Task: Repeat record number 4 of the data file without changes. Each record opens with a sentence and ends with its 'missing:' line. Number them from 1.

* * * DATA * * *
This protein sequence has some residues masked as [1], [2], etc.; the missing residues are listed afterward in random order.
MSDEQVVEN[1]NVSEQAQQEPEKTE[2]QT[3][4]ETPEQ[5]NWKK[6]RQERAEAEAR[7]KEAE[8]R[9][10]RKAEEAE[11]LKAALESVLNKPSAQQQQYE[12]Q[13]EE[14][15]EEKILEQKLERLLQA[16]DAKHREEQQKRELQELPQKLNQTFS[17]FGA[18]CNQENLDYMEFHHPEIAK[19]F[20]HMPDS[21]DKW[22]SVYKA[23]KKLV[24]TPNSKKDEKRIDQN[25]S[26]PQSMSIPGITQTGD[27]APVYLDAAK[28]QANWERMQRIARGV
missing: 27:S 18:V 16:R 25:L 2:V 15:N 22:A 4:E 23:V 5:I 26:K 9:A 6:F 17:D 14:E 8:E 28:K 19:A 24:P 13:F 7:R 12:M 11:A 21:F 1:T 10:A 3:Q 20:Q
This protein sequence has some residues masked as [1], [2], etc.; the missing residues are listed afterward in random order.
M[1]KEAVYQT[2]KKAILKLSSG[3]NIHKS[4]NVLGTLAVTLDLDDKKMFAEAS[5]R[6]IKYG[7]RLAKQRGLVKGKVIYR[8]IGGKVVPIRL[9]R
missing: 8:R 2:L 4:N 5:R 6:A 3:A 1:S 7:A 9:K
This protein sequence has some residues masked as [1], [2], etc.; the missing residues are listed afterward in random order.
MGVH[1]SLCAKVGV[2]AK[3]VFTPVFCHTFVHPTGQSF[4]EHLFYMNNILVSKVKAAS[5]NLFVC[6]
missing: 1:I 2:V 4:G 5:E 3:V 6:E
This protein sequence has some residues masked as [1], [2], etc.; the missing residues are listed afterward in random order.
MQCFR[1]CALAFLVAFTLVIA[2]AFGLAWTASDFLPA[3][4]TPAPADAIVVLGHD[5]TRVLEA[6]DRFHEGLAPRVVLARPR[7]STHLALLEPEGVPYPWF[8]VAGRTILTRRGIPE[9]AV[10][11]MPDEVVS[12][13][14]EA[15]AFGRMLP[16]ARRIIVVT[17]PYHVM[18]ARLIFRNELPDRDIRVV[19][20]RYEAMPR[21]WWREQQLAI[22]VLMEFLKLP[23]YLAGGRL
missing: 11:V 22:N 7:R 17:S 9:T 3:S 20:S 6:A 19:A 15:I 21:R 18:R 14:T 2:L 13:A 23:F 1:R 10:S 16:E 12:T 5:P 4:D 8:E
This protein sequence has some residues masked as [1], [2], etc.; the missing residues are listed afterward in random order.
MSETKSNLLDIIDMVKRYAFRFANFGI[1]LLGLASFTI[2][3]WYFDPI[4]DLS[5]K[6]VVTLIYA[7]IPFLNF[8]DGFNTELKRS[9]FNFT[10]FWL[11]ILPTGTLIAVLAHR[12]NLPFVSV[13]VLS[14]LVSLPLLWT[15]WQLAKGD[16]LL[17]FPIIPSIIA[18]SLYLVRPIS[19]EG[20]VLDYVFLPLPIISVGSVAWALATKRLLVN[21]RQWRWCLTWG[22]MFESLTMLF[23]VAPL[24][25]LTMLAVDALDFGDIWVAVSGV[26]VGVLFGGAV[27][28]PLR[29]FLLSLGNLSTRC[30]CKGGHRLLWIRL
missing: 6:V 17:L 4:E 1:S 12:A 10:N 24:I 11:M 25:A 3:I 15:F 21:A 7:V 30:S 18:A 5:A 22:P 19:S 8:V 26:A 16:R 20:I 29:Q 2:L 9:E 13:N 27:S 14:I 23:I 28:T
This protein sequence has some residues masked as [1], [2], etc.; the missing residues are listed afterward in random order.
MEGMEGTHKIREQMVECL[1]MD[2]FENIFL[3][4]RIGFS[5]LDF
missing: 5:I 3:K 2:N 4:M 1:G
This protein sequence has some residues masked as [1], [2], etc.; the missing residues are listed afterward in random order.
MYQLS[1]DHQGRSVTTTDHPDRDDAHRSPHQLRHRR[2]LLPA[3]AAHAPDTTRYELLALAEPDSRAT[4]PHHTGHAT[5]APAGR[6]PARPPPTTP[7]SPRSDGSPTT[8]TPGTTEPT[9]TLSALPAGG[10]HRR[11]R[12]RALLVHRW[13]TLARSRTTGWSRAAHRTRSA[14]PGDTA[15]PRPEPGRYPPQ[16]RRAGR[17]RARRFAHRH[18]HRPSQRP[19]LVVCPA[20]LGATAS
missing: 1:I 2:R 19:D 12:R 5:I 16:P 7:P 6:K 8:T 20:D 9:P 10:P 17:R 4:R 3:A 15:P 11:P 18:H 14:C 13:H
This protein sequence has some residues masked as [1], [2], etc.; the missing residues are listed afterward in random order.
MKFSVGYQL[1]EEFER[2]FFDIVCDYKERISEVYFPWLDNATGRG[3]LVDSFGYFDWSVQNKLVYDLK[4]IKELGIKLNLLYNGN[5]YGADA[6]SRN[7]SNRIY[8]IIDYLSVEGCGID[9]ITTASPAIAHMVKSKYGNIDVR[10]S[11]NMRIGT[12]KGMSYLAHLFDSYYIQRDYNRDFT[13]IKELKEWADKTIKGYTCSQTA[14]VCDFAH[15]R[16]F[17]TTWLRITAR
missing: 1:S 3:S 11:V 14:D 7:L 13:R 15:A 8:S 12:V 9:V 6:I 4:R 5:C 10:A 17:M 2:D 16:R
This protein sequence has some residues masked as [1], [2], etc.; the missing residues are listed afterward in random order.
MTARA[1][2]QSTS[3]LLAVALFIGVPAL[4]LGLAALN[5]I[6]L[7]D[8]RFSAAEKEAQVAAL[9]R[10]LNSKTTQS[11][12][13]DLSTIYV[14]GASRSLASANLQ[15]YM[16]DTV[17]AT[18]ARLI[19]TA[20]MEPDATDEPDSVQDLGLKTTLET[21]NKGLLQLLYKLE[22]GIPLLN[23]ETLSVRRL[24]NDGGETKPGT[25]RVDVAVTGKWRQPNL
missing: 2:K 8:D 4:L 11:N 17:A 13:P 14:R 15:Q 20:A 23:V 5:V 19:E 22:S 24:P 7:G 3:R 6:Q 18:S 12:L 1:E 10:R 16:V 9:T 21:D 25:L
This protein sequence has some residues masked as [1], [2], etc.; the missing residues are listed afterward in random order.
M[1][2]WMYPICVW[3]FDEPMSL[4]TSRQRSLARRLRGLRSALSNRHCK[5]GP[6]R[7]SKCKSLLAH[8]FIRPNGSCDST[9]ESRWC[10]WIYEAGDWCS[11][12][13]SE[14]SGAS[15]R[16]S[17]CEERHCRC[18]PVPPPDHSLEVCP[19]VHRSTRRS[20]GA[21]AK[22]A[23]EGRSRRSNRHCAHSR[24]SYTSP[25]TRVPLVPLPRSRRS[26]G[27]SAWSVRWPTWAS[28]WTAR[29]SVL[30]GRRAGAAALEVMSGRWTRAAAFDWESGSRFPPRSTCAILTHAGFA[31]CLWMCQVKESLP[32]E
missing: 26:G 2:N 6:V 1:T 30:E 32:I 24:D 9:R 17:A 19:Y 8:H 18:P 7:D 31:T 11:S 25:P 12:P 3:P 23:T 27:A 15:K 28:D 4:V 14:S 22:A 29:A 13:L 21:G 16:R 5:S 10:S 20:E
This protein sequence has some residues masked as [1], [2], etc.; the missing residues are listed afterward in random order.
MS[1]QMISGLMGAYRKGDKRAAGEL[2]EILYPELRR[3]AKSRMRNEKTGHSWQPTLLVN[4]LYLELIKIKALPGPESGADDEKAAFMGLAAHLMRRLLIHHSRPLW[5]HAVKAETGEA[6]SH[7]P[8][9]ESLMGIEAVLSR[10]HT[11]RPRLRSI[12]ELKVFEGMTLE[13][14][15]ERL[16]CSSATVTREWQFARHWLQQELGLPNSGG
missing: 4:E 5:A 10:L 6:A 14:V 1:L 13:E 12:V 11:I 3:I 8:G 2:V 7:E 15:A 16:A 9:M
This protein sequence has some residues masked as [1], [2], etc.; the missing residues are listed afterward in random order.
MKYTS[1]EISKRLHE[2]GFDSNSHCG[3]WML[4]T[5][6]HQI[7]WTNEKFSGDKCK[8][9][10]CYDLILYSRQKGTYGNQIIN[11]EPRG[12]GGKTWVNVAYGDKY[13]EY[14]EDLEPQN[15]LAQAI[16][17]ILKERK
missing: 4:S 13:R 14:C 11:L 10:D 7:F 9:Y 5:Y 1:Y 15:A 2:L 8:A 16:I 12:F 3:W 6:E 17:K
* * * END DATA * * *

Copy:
This protein sequence has some residues masked as [1], [2], etc.; the missing residues are listed afterward in random order.
MQCFR[1]CALAFLVAFTLVIA[2]AFGLAWTASDFLPA[3][4]TPAPADAIVVLGHD[5]TRVLEA[6]DRFHEGLAPRVVLARPR[7]STHLALLEPEGVPYPWF[8]VAGRTILTRRGIPE[9]AV[10][11]MPDEVVS[12][13][14]EA[15]AFGRMLP[16]ARRIIVVT[17]PYHVM[18]ARLIFRNELPDRDIRVV[19][20]RYEAMPR[21]WWREQQLAI[22]VLMEFLKLP[23]YLAGGRL
missing: 11:V 22:N 7:R 17:S 9:T 3:S 20:S 6:A 19:A 15:I 21:R 18:R 14:T 2:L 13:A 23:F 1:R 10:S 16:E 12:T 5:P 4:D 8:E